Success was patting me on the back and pumping up my ego. How clever of me to put such a smart deal together and multiply my investment in such a short period of time. The thought that God was involved in any of this never entered my mind. But whether I thought about it or not, God does run the world, and (as I would eventually learn) He had engineered all this as a preface to a wake-up call that was about to shake my world.

Black Monday

It was Monday, August 6. The contract signing for the land parcel was set for the next day at 1 p.m. In anticipation, I had put in a weekend of heavy celebrating, and because I had barely slept for several days, I decided to take it easy on Monday and get a good night's rest for a change. I wanted to be fresh for the signing.

But a series of events conspired against me, and I had to stay around to close the Hyde Park business. I didn't start for home until after 2 a.m. As I revved up my brand new Mitsubishi pick-up truck for the 20-minute ride, I noticed that my gas tank was empty. "Oh no," I groaned. "I don't believe this!" I was dead tired and I couldn't keep my eyes open -- I needed to hit the pillow now, and here was another delay. Fortunately, the gas station did not take me far off course; I filled up and paid the station attendant. That was the last thing I remember. The next thing recorded in my memory banks is waking up -- three days later -- in the hospital.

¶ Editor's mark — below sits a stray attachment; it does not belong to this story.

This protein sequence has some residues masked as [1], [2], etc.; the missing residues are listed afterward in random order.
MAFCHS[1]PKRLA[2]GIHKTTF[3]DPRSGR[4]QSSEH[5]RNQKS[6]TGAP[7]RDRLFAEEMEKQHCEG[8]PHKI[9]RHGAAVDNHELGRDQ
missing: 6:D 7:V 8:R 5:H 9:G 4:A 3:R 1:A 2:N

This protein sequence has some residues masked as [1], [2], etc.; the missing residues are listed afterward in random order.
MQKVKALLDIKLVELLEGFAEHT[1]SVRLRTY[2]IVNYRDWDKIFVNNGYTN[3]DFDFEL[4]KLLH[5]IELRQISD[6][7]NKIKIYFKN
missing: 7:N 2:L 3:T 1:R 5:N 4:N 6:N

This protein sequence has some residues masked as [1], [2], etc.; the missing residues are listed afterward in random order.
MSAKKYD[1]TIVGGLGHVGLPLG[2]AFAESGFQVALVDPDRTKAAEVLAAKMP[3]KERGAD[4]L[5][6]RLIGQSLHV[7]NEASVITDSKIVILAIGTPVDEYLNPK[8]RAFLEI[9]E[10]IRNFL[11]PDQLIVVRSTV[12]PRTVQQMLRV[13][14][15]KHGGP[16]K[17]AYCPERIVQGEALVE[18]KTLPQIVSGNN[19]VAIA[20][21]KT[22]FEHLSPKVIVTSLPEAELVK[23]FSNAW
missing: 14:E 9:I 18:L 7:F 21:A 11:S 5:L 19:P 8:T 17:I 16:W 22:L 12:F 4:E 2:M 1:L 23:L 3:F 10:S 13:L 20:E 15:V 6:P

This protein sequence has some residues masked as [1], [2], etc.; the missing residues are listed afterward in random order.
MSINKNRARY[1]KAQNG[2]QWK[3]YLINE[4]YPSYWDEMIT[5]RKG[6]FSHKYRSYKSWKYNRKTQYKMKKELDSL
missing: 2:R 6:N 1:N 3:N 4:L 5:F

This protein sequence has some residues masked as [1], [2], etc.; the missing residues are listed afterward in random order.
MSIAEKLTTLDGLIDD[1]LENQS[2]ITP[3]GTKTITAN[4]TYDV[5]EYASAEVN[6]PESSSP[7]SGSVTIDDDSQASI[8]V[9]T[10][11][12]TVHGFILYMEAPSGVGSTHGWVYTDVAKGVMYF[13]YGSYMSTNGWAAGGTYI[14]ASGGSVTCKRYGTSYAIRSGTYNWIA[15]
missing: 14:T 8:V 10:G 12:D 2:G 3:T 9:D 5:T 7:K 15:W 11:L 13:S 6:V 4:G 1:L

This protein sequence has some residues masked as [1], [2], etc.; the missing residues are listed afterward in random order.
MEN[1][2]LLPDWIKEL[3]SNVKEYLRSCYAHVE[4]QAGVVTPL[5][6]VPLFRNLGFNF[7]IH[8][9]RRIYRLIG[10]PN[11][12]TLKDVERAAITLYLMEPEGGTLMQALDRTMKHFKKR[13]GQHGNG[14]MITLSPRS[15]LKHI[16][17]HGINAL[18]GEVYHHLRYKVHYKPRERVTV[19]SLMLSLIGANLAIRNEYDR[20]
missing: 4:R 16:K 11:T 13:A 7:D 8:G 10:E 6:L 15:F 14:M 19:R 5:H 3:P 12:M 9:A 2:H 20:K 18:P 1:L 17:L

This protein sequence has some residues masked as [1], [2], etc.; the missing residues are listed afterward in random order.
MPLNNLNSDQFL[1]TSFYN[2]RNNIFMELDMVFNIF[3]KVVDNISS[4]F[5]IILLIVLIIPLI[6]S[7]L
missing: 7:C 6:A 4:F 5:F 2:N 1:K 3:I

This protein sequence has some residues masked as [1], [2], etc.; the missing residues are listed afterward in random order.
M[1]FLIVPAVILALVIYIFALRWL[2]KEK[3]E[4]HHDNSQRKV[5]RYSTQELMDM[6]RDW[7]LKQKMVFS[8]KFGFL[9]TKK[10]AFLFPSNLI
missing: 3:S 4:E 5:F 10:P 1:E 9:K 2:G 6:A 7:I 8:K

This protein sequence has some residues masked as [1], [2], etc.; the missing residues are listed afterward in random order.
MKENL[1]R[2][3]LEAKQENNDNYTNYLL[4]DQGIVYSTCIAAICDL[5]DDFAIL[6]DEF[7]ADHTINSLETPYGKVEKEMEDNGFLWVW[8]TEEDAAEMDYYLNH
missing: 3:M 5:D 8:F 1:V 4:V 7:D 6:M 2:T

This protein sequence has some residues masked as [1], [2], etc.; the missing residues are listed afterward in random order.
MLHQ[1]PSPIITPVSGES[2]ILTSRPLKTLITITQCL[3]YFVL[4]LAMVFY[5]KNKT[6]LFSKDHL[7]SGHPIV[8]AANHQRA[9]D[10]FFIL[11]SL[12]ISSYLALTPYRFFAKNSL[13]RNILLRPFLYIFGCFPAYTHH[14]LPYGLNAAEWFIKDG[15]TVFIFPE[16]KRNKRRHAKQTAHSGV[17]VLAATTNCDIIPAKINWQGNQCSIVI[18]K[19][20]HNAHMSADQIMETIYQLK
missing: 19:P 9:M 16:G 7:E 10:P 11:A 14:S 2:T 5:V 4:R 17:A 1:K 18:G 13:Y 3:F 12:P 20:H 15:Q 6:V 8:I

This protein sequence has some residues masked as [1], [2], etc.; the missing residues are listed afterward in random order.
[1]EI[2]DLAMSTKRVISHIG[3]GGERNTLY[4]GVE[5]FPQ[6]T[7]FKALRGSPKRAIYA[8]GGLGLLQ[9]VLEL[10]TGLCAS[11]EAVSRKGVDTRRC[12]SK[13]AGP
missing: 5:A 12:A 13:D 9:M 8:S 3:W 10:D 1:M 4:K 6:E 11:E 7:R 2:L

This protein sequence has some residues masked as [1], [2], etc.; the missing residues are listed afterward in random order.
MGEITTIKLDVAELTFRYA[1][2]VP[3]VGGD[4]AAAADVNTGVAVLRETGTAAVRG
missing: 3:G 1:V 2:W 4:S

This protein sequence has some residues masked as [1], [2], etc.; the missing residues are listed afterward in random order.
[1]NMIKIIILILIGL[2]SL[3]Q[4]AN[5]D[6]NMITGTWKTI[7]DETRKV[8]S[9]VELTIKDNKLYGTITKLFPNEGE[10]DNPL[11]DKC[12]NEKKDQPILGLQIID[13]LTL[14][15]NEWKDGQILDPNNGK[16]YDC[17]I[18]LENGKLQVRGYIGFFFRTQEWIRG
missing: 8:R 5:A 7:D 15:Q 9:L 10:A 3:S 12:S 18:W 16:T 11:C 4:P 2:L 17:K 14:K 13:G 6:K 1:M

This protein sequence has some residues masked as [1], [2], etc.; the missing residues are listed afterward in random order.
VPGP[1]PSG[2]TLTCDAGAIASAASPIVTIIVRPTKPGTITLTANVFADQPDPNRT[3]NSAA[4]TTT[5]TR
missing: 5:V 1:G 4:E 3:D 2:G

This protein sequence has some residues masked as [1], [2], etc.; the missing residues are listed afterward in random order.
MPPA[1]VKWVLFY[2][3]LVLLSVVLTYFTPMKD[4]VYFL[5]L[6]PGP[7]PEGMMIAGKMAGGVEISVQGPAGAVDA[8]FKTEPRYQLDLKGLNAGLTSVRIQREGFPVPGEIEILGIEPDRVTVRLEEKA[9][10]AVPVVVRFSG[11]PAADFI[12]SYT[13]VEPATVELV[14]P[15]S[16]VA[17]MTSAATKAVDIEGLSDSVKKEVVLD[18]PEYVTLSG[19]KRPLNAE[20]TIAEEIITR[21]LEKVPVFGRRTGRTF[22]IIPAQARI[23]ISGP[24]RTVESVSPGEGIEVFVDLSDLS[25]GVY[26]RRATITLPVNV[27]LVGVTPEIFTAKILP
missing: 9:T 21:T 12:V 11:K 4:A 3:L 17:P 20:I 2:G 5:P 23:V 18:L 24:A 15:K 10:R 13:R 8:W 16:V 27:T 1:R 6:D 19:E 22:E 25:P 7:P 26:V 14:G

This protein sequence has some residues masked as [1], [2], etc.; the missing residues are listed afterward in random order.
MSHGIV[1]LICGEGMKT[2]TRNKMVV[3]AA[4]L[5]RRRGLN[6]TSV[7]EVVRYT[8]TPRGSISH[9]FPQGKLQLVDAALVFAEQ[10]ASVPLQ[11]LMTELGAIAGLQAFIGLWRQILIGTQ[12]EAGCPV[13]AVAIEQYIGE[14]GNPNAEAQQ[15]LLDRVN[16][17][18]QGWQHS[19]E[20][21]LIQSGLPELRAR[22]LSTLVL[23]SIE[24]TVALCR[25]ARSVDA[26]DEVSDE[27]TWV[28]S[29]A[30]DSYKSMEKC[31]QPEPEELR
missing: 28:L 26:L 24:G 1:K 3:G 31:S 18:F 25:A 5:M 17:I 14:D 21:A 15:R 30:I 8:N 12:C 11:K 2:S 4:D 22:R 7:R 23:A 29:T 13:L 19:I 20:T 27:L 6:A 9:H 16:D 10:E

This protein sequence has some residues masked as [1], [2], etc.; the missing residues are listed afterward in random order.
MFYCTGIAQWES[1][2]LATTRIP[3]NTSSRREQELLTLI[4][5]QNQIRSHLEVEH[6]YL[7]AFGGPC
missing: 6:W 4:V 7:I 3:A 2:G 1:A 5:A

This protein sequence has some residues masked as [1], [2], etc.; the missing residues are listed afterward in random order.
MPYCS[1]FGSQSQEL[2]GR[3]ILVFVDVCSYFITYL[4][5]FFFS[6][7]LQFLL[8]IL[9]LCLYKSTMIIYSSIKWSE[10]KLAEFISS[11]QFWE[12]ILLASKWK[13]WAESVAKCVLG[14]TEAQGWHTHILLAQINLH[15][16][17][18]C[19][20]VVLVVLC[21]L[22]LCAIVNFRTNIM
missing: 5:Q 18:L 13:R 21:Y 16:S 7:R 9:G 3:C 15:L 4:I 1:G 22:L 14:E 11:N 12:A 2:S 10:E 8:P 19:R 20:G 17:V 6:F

How had I lost three days?

Apparently, driving home that Monday night, I fell asleep at the wheel and went off the road into a wooded area, where I smashed into a tree. The impact sent me flying out of the side window of the truck. That had happened sometime before 3 a.m.

At 7 a.m. nurses coming to work at a nearby nursing home (which just happened to be a client of my cleaning service, another one of my businesses) noticed the smashed up pick-up and called the police. The police came, surveyed the damage, saw a lot of blood all over the place, but did not find me. They had an easy time determining the ownership of the vehicle as my wallet was still inside, and they called my office. My worker told the police that I had only one car, this Mitsubishi pick-up, and if it was in the woods, then I had to be near-by.

The police went back to the woods, and this time they found me. At 7 a.m. I was gone. At 11 a.m. I was right there.

The doctors told my mother that 20 minutes more, I would have bled to death.

Seeing all the blood, they had searched the site carefully. Yet, the first time around, the body could not be located. On the second try, they found my smashed-up, bleeding self not far from the truck, and they rushed me, unconscious, to the hospital.

It was in the nick of time. Twenty minutes more, the doctors told my mother, and I would have bled to death. It was that close.

The doctors also told my mother that because of the loss of blood, and perhaps loss of oxygen to the brain, if I did wake up from the coma, I might not be the same old me.